Job rejection emails are usually met with mutual disdain from both recruiters and candidates. Recruiters don’t want to write them and candidates don’t want to receive them. Yet they don’t have to be such a pain, as long as you follow the right protocol. Find out in our article how you can avoid the six common mistakes recruiters often make with job rejection emails.
Quite possibly the worst mistake you could make is to not send a rejection email at all. Candidates are often waiting for a response, constantly checking their email to hear back about their application - don’t make them wait in vain.
Although rejection emails can be difficult to write, it’s important that you take the time to acknowledge the work that the candidates have put into their application or into the interview process.
Going along with the previous point, you should be considering how the rejection email will affect candidate experience. Although an applicant may not be right for the current position, there is always the possibility that they may be a fit for a future position. That’s why it's so important to leave them with as much of a positive feeling as you can, even though it’s a rejection email.
It’s also important to consider that there are sites like Glassdoor that allow applicants to rate the application process. If you want to maintain a positive score, you need to make sure you’re thinking about how the application process is for candidates.
Your rejection emails should include at least some form of personalization. For example, using the candidate's name rather than a generic greeting at the beginning of the email is a must. Referencing the title of the job they applied for is another good way to include some personalization.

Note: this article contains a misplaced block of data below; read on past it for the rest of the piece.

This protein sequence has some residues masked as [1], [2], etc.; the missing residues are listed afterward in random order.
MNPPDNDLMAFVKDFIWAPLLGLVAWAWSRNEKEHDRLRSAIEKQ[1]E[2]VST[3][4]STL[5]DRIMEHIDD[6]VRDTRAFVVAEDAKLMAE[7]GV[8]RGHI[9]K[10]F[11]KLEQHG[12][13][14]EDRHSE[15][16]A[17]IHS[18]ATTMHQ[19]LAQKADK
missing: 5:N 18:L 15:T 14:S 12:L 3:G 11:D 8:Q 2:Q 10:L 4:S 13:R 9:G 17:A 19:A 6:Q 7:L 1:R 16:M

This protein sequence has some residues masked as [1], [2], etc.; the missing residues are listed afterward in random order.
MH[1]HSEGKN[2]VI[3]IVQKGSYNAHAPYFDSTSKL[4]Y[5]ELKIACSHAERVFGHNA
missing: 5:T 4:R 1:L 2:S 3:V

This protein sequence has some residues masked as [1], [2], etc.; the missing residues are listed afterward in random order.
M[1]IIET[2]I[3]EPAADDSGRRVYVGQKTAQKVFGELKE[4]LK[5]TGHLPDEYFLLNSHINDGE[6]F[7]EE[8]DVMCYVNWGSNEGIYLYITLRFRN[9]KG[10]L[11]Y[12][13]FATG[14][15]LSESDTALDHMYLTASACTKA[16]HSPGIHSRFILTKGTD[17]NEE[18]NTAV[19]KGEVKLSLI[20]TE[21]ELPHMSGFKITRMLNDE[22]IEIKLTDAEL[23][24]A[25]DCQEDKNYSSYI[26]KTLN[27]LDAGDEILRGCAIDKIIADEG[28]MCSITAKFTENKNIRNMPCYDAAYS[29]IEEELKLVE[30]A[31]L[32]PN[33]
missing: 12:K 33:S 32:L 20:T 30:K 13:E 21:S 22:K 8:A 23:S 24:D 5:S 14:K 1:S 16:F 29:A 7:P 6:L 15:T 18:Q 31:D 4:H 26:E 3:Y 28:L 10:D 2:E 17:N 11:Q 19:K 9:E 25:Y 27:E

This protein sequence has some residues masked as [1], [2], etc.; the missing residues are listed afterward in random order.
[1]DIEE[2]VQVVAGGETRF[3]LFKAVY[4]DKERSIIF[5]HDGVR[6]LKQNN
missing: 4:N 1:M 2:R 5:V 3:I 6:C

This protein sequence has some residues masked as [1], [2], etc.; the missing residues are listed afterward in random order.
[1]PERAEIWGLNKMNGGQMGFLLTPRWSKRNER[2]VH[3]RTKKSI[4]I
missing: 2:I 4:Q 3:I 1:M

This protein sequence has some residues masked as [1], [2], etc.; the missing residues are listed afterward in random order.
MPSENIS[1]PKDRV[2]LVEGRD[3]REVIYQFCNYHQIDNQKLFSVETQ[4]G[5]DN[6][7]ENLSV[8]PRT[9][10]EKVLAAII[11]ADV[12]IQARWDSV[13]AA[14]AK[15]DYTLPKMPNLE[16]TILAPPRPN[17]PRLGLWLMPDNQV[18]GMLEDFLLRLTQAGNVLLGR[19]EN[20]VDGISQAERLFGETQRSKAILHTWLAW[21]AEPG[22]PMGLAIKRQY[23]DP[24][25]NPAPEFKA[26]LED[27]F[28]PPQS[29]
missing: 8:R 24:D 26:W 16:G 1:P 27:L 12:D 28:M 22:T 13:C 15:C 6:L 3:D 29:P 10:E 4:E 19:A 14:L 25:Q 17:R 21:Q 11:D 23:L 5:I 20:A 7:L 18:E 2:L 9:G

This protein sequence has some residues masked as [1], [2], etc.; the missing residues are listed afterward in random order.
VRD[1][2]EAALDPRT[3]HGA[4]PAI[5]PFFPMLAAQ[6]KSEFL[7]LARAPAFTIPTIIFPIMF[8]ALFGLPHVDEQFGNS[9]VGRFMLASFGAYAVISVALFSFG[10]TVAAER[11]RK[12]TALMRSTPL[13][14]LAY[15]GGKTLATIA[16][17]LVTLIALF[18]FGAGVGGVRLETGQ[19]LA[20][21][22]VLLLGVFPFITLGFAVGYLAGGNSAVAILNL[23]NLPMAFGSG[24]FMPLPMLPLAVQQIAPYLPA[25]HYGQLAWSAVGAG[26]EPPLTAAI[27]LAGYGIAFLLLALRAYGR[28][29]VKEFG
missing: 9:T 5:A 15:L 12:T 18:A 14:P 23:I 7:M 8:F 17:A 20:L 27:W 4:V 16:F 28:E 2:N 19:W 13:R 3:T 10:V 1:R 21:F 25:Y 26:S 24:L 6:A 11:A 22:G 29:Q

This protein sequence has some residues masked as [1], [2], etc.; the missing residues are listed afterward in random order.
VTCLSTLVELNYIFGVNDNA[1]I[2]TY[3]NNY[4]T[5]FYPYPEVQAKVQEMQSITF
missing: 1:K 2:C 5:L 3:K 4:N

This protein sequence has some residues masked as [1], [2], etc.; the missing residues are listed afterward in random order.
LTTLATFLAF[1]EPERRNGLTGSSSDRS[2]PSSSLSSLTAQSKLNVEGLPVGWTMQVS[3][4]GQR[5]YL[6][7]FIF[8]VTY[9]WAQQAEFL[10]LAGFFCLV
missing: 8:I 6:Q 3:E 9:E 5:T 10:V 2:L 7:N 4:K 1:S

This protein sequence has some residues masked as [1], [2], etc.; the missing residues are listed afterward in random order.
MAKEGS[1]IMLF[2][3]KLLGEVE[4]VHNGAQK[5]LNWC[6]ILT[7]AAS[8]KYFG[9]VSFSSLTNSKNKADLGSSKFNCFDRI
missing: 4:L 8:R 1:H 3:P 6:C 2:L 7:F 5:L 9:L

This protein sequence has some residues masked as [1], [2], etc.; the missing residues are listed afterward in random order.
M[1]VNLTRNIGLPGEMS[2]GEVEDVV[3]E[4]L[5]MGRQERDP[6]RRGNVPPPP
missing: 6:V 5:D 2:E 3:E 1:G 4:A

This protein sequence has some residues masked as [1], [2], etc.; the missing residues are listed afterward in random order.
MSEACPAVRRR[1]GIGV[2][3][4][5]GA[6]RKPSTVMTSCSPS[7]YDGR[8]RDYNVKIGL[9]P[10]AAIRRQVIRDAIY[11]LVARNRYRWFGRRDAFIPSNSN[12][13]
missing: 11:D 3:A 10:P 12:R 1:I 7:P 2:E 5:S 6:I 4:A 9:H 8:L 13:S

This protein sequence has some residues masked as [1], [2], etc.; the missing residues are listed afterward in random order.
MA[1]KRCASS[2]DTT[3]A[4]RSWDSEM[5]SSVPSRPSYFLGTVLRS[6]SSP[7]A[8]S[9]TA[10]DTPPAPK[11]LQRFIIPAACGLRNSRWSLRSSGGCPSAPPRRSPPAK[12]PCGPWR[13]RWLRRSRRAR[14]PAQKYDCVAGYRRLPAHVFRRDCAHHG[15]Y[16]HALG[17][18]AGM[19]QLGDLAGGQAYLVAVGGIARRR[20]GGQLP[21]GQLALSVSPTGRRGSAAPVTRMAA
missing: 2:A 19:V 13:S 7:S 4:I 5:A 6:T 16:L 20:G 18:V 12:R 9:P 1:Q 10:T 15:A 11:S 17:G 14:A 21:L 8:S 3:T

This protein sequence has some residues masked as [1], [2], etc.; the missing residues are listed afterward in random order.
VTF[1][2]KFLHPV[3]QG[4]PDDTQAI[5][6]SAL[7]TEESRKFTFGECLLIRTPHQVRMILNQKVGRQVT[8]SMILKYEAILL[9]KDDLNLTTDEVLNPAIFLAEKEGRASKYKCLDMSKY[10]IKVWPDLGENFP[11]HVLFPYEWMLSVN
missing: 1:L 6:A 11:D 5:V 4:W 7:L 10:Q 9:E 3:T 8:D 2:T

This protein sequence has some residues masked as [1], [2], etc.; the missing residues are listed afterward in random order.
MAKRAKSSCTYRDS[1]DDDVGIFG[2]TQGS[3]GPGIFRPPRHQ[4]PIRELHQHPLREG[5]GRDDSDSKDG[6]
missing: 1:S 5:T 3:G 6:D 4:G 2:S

I know what you might be thinking - how can an email be both personalized and automated? This is possible through using an automated email tool that can extract data like the candidate’s name and include it in the mail.
Automating your emails will save you time, ensure that your candidates receive a response in a timely manner, and will make sure that you don’t forget to send any of the emails.
Screenshot: Email automation tool in the Talention software
As we mentioned before, qualified candidates who aren’t the perfect fit for the current opening could be an even better fit for a future opening. Not including this as part of your rejection email could mean losing contact with a considerable amount of candidates who are interested in your company.
One great way to do this is by including a link to your talent pool to make sure they've signed up to receive updates on future positions. However, if you are sure that the candidate is not a good fit for your company in general, you should not include a reference to future openings.
Screenshot: Example of a talent pool signup form
It isn’t always easy to send out job rejection emails, particularly before you have finalized the decision-making process. If you aren’t sure which candidate you’re going to choose, it’s understandable that you want keep your options open.
Nevertheless, as soon as you are sure that a candidate isn’t the right fit, you should send out the rejection email.
Check out our page "The Ultimate Guide to Job Rejection Emails" to find further resources on the topic of job rejections.
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